Mtambanengwe left inspiring legacy – LSN
Windhoek – Justice Simpson Mtambanengwe left an inspiring legacy, the president of the Law Society of Namibia, Ramon Maasdorp said on Monday during the memorial service to celebrate the life of the late judge.
Mtambanengwe died last Friday, barely a week after another top Zimbabwe jurist, Justice Godfrey Chidyausiku who died in South Africa and was buried at the National Heroes Acre in Harare last Saturday after being declared a national hero.
At the memorial service at the Methodist Church in Windhoek, Namibia, Maasdorp paid tribute to Mtambanengwe who died last week in a private hospital here after battling high blood pressure and diabetes for some years.
The church was packed to the rafters and speaker after speaker spoke on the incorruptible honesty of the Zimbabwean-born Mtambanengwe.
Maasdorp said as a man, Mtambanengwe literally stood and walked tall and added that as a human being, his influence on those around him was huge. “As a jurist he was a giant. Judges must be courageous, they must be objective, they must be diligent, they must be just, they must have and show integrity always,” he said.
Chief Justice Peter Shivute remembered him as a great judge and a courageous lawyer, before extending his condolences to his family and the people of Zimbabwe.
The Zimbabwean Ambassador to Namibia, Rafina Chikava, said the two countries have lost a true freedom fighter who always believed in justice.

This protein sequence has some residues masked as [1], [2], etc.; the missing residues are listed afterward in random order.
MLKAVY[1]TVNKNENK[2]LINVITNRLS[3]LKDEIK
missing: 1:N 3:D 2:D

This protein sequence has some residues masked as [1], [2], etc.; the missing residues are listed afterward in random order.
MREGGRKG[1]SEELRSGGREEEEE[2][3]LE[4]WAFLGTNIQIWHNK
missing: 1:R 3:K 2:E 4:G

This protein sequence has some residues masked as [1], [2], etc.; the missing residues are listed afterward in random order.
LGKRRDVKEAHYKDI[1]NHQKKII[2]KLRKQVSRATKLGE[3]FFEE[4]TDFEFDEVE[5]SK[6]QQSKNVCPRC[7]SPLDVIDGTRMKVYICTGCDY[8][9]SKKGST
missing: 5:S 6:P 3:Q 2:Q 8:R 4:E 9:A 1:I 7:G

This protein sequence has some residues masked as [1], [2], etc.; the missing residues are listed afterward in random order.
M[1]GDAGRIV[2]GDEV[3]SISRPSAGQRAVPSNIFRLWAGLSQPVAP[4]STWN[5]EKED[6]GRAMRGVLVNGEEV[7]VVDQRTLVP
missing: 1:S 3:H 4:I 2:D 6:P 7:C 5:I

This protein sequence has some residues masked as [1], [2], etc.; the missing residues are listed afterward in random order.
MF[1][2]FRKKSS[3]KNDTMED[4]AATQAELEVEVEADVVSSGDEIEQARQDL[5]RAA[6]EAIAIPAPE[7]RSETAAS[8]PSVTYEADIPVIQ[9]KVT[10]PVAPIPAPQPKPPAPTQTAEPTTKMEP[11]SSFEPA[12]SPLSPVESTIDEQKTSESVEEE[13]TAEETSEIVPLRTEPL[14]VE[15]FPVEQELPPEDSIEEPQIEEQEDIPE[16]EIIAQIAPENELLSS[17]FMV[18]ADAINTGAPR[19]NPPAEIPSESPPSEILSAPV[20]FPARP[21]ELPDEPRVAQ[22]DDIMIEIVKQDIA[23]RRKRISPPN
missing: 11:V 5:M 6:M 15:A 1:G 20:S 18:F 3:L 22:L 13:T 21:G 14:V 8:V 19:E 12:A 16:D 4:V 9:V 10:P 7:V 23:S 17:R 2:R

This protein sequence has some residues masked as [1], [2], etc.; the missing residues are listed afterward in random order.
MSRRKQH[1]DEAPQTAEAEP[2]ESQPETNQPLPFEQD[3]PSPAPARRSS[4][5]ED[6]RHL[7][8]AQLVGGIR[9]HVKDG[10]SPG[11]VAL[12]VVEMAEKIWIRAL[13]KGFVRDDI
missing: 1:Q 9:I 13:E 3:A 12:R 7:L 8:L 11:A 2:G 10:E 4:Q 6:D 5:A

“He was a true soldier for both Zimbabwe and Namibia and the people of these two countries draw much from his humility and humbleness,” she said.
In a speech read on her behalf, his widow, Juliana, told the gathering what she would have done if she could have a last moment with her husband.
“If I had one last moment with my dear husband, I would use it to have one last cup of tea and apple tart,” she said.
Victor Mtambanengwe, the son of the late judge, said his father had a way of bringing out the best in people.
“He had a way of making you look at yourself in the mirror and ask yourself what am I doing with myself and is this really what I ought to be doing.
“He had a way of making you reflect on things that you may often overlook and nor consider as important,” he said.
He said his father was a loving man, very approachable, very humble and very kind.
He said he never raised his voice even if he was angry at something.
“He was never angry for long and soon after he had reprimanded you on whatever you may have done, you would be talking about something else,” the son remembered.
“Dad was a caring and a loving person. All his sisters and brothers would often come to him for advice and guidance. He never turned away anyone and was always there to sort out conflict and awkward situations.” Mtambanengwe was born at the Old Umtali Mission in Eastern Rhodesia (today Mutare in Zimbabwe) on 9 December 1931. He attended school at Mutambara Mission and Goromonzi School, after which he worked as teacher for one year at Old Umtali Mission.
From 1979 on he worked as a lawyer in Zimbabwe until 1986 when he was appointed as high court judge. In 1994 he was appointed to the Namibian High Court. Mtambanengwe acted as chief justice of Namibia between 2003 and 2004. He served as an acting judge of appeal of the Supreme Court before his retirement.
Mtambanengwe, who was scheduled to be buried in Zimbabwe on Saturday, is survived by his wife and three sons. – Namibia Sun/Confidente.